Governors Launch Anti-Terror Network
By John Nagy, Staff Writer
Its purpose: To help officials operate more effectively across all levels of government and the private sector to prevent or respond to terrorist activity.
Utah Gov. Mike Leavitt (R) said the initiative would start with work in the five to eight states "that will best be prepared to accomplish it" and that the list of states initially involved would take shape within the next month.
He said he does not yet have an estimate for the cost of the project but funding would come from a combination of state and federal money and aid from the Markle Foundation, a communications and information technology organization.
Leavitt, whose state has earned recognition as a national leader in digital technology and Internet policy, cast the nation's war on terror in terms pulled from the computer age.
"One cannot fight a networked enemy (such as al Qaeda) with a mainframe response," he said, referring to the Bush administration's national security strategy documents and congressional debate over the shape of the proposed Department of Homeland Security.
Governors would be responsible for creating compatible "platforms," a word he used both as a metaphor for state security plans and as a literal reference to information systems streamlining the exchange of information among police and investigation teams, the courts, public health and emergency officials and others with authority over the nation's energy, transportation, food and natural resources.
He said that his own state, which gained extensive experience in cooperative security efforts during the 2002 Winter Olympics in Salt Lake City, would participate in the pilot project.
Leavitt also lauded Pennsylvania's JNet state and local criminal justice information system as a national model of the kind of integration he envisions taking place across the broad spectrum of agencies from public safety to agriculture that play key security roles from downtown Manhattan to the rural West.
"This can't be seen as a new system," Leavitt said of the anti-terror communications and IT initiative. "This has to be about integrating and improving existing systems."
Addressing a room full of reporters at the National Press Club in Washington, D.C., alongside Georgia Gov. Roy Barnes and Kentucky Gov. Paul Patton, a pair of Southern Democrats, and Idaho Gov. Dirk Kempthorne, a fellow Western Republican, Leavitt emphasized the need for a state-driven national anti-terrorism plan.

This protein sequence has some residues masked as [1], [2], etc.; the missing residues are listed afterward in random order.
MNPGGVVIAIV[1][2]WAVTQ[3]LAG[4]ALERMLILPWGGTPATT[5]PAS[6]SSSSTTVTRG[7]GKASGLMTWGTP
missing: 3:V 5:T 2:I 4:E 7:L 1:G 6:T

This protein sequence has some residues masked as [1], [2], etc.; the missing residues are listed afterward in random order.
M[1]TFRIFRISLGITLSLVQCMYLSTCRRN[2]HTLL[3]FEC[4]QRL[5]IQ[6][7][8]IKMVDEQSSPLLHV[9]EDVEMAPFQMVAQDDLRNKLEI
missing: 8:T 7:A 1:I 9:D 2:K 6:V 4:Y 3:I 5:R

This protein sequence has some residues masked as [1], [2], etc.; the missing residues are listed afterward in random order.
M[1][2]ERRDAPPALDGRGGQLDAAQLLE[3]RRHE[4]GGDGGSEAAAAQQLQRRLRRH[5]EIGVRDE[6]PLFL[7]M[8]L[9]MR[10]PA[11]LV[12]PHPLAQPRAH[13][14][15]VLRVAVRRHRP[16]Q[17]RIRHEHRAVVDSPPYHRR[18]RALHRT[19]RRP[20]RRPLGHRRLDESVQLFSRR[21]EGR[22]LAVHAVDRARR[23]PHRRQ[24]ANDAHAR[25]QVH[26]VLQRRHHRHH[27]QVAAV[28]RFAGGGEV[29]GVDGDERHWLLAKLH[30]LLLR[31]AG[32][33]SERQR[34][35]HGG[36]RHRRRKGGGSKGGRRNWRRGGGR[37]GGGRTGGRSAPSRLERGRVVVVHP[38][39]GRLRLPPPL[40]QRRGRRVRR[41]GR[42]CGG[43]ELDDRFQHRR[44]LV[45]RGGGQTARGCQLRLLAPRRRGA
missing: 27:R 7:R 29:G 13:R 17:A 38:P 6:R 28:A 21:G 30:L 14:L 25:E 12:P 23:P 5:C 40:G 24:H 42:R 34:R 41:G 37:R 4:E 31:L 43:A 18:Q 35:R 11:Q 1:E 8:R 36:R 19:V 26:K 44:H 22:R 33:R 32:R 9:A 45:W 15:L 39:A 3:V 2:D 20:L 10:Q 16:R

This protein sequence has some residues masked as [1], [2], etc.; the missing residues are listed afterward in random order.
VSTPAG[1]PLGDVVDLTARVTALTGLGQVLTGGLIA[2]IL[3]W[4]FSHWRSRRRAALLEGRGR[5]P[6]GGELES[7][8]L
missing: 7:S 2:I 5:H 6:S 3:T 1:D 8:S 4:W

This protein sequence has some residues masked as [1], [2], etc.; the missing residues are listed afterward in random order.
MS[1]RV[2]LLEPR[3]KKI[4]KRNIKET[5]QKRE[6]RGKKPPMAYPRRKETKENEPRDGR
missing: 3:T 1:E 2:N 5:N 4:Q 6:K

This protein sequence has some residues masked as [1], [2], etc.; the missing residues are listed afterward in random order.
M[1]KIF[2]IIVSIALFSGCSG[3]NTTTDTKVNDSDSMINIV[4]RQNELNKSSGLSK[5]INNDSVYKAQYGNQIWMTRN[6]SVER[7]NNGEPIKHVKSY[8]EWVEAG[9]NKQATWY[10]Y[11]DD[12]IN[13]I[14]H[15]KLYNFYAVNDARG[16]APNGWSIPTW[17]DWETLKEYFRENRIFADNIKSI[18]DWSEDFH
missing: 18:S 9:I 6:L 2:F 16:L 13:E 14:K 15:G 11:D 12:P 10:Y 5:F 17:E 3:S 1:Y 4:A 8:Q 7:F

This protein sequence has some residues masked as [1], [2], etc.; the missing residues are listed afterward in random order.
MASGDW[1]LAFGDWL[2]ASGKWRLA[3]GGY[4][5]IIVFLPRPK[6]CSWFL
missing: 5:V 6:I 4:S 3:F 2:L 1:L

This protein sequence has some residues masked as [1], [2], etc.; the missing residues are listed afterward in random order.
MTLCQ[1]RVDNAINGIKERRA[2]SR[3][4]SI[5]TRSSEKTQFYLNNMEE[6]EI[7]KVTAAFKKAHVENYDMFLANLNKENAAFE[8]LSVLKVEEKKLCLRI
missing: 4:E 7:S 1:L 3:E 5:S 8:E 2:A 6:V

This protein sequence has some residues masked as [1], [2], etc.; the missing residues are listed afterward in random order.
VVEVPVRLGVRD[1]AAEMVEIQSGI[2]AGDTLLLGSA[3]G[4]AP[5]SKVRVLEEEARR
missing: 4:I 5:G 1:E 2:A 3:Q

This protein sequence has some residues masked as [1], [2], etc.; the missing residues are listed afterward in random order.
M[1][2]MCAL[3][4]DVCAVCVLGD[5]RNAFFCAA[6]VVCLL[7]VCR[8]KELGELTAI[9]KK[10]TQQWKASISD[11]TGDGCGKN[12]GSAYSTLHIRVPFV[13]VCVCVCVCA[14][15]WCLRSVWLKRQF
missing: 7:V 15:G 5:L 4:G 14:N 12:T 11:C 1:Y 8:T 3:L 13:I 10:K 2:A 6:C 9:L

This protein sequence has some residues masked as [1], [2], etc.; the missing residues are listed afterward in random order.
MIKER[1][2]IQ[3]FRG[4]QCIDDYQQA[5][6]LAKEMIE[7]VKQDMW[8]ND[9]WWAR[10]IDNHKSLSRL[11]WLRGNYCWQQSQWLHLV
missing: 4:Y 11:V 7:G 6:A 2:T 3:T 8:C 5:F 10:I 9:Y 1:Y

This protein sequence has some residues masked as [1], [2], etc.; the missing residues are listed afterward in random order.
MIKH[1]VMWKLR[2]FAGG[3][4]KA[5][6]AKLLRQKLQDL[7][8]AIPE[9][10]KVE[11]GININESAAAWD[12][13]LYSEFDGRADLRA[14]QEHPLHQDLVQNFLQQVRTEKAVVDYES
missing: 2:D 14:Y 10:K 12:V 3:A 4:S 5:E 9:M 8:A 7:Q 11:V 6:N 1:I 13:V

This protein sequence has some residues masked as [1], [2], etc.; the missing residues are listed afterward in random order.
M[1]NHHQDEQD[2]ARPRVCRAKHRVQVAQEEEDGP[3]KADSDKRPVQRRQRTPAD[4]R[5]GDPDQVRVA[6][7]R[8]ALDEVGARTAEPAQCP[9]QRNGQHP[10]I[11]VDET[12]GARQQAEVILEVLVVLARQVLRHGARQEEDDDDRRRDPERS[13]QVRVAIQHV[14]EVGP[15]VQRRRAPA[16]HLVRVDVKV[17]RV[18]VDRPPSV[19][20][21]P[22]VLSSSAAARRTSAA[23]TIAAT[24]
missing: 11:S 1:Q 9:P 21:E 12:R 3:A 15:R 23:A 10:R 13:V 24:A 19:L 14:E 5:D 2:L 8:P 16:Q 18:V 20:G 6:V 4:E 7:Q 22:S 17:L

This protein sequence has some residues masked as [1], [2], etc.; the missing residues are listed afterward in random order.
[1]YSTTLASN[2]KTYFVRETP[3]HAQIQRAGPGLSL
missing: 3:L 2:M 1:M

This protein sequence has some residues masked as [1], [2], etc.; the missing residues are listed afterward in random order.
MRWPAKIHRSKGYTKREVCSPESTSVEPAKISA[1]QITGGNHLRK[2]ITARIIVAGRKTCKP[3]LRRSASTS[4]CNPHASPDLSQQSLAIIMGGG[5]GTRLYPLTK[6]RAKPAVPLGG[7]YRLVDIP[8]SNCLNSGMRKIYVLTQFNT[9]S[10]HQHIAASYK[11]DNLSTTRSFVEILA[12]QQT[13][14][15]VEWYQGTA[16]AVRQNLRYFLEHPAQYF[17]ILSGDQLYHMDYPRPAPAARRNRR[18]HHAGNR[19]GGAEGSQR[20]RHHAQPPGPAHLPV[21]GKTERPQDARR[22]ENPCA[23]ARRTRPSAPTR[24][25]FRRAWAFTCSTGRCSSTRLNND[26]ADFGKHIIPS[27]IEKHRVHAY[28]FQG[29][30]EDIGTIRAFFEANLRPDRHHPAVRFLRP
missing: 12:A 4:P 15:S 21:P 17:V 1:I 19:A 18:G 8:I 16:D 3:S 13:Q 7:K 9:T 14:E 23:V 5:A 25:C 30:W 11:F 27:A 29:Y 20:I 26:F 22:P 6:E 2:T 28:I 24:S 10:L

But he admitted that the states are still rising to the occasion. "There are plans in most of the states but the reality is that a lot of work needs to be done. First of all, I think we're all just figuring out what the purpose of a state homeland security plan should be, let alone how to integrate them."
"One of the pieces of the project that we announced earlier today will be to develop a general template that the states can ... form their state plans around."
Patton, who assumed the leadership of the National Governors Association during the group's annual summer meeting in Boise, Idaho, in July, announced the creation of an NGA homeland security task force. Leavitt and Barnes would serve as co-chairs, with Patton, Kempthorne and Delaware Gov. Ruth Ann Minner (D) also playing lead roles.
The four governors expressed concerns about shortcomings in post-Sept. 11 federal aid for state and local homeland security initiatives, pointing specifically to the $2.5 billion in emergency spending the White House Office of Management and Budget withheld from a supplemental funding package President Bush signed in August.
With the exception of the $865 million in bioterrorism grants released earlier this year, Barnes said state and local governments have "almost entirely" borne the new costs of homeland security. "We can't really wait until next year to get this money," he said.
Leavitt and Kempthorne said states would have to re-examine their priorities to see whether they could dig deeper into their own pockets at a time when many are seeking to cover revenue shortfalls reaching into the billions of dollars.
Kempthorne also unveiled the completion of NGA's Governors' Guide to Emergency Management: Homeland Security, which he called "a chart to uncharted waters," particularly for the dozens of new governors and their staffs who will take office after the Nov. 5 elections.
The document addresses state emergency plans and powers, protocols for the continuity of operations and alert systems, outlines the role of the National Guard as state-controlled homeland defense forces and makes suggestions for communication with the public.